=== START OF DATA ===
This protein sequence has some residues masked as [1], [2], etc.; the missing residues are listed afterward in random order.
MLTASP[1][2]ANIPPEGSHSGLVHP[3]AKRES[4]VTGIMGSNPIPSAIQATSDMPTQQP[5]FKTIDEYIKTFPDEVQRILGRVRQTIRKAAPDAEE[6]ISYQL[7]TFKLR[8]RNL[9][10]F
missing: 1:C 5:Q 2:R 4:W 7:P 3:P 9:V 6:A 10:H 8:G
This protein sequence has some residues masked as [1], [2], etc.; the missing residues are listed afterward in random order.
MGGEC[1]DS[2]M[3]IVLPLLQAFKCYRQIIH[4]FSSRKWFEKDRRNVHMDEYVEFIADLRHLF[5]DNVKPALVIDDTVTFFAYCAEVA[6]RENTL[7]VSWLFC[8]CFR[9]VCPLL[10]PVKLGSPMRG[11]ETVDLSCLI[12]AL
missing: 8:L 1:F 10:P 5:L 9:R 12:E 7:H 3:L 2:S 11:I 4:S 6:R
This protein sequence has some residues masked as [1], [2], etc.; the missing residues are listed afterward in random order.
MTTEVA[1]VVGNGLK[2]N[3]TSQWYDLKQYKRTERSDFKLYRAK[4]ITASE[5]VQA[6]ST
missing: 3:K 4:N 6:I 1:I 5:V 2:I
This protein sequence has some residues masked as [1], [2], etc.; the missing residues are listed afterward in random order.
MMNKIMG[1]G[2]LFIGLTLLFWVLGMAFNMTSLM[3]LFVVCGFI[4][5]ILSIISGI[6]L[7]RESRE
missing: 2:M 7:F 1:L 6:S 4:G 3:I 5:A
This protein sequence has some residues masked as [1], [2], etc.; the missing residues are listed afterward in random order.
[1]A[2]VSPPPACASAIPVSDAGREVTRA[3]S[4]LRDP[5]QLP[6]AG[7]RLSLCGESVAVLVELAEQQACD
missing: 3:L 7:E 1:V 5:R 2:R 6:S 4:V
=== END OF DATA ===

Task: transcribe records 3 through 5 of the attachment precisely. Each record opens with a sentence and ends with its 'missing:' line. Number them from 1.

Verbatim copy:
This protein sequence has some residues masked as [1], [2], etc.; the missing residues are listed afterward in random order.
MTTEVA[1]VVGNGLK[2]N[3]TSQWYDLKQYKRTERSDFKLYRAK[4]ITASE[5]VQA[6]ST
missing: 3:K 4:N 6:I 1:I 5:V 2:I
This protein sequence has some residues masked as [1], [2], etc.; the missing residues are listed afterward in random order.
MMNKIMG[1]G[2]LFIGLTLLFWVLGMAFNMTSLM[3]LFVVCGFI[4][5]ILSIISGI[6]L[7]RESRE
missing: 2:M 7:F 1:L 6:S 4:G 3:I 5:A
This protein sequence has some residues masked as [1], [2], etc.; the missing residues are listed afterward in random order.
[1]A[2]VSPPPACASAIPVSDAGREVTRA[3]S[4]LRDP[5]QLP[6]AG[7]RLSLCGESVAVLVELAEQQACD
missing: 3:L 7:E 1:V 5:R 2:R 6:S 4:V